cabin view
The Nile from our cabin in the morning

There was also entertainment. Although with only four English speakers, all Australian and all the other passengers Dutch, it was not directed to us nor was it very entertaining. There was a dervish and belly dancing show one night but we subsequently saw a much better show in Damascus.

The boat stopped at the principal ruins between Luxor and Aswan where we also paid a brief visit to the two dams, the old British dam and seven kilometres upstream the Aswan High earth-fill (rock and clay) dam built by the Russians.

In terms of volume of water volume this is the third largest reservoir in the world, and in engineering terms the eighth largest dam structure completed to date. Its main purpose is irrigation, increasing farmland 500% since 1970. The actual head (wall height) is relatively low and Electricity generation is consequently modest; it was built with a rated capacity of just 2.1 GW (twelve turbines, each alternator rated at 175 MW) but two units are not operating. Annual production is quite a bit less than Australia’s hydroelectricity generation (only 2.1% of our total). Compare this to the much smaller Three Gorges Dam in China that has a capacity of 18.2 GW and produces 80 TWh annually. New transmission infrastructure is very evident around Aswan and the upgrade, under a US aid programme appears to have included an increase in the output voltage, as well as the promised 10% improvement in turbine efficiency, partly to supply Egyptalum's nearby aluminium smelter at Nag Hammady. The equity of producing aluminium when a large proportion of the population have no electricity might be questioned.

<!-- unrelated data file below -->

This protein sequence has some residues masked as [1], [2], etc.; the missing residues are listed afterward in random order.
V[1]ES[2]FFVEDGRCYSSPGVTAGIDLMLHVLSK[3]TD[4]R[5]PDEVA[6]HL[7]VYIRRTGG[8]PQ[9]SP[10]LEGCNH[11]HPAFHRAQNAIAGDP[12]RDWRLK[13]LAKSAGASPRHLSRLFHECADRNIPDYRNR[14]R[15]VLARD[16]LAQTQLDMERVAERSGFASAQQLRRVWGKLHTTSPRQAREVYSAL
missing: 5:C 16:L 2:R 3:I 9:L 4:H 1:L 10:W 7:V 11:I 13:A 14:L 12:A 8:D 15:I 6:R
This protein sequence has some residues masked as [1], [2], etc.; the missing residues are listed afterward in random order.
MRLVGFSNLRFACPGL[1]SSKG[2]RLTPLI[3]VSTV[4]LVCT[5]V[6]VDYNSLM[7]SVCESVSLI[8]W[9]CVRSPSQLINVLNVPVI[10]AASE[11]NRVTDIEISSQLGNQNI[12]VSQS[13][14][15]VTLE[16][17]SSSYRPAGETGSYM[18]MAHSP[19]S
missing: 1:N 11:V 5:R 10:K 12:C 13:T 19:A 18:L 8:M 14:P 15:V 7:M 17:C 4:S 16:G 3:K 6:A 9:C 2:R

Aswan itself is considerably up-market from the other Nile towns we visited, possibly with additional wealth generated maintaining the dam infrastructure, and of course, tourism.


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A Little Background

The land between the Jordan river and the Mediterranean Sea, known as Palestine, is one of the most fought over in human history.  Anthropologists believe that the first humans to leave Africa lived in and around this region and that all non-African humans are related to these common ancestors who lived perhaps 70,000 years ago.  At first glance this interest seems odd, because as bits of territory go it's nothing special.  These days it's mostly desert and semi-desert.  Somewhere back-o-Bourke might look similar, if a bit redder. 

Yet since humans have kept written records, Egyptians, Canaanites, Philistines, Ancient Israelites, Assyrians, Babylonians, Persians, Greeks, Romans, Byzantines, early Muslims, Christian Crusaders, Ottomans (and other later Muslims), British and Zionists, have all fought to control this land.  This has sometimes been for strategic reasons alone but often partly for affairs of the heart, because this land is steeped in history and myth. 

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Fiction, Recollections & News

Announcing Leander


(Born Wednesday 14 May 2014 at 5:23 AM, 3.3 kg 53 cm)


Marvellous.  Emily, my eldest daughter, has given birth to my first natural Grandchild (I have three step-grandchildren).  She and Guido have named him Leander.  Mother and child are well.

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Opinions and Philosophy

The Last Carbon Taxer

- a Recent Wall Street Journal article



A recent wall street journal article 'The Last Carbon Taxer' has 'gone viral' and is now making the email rounds  click here...  to see a copy on this site.  The following comments are also interesting; reflecting both sides of the present debate in Australia.

As the subject article points out, contrary to present assertions, a domestic carbon tax in Australia will neither do much to reduce the carbon impact on world climate, if implemented, nor make a significant contribution, if not implemented.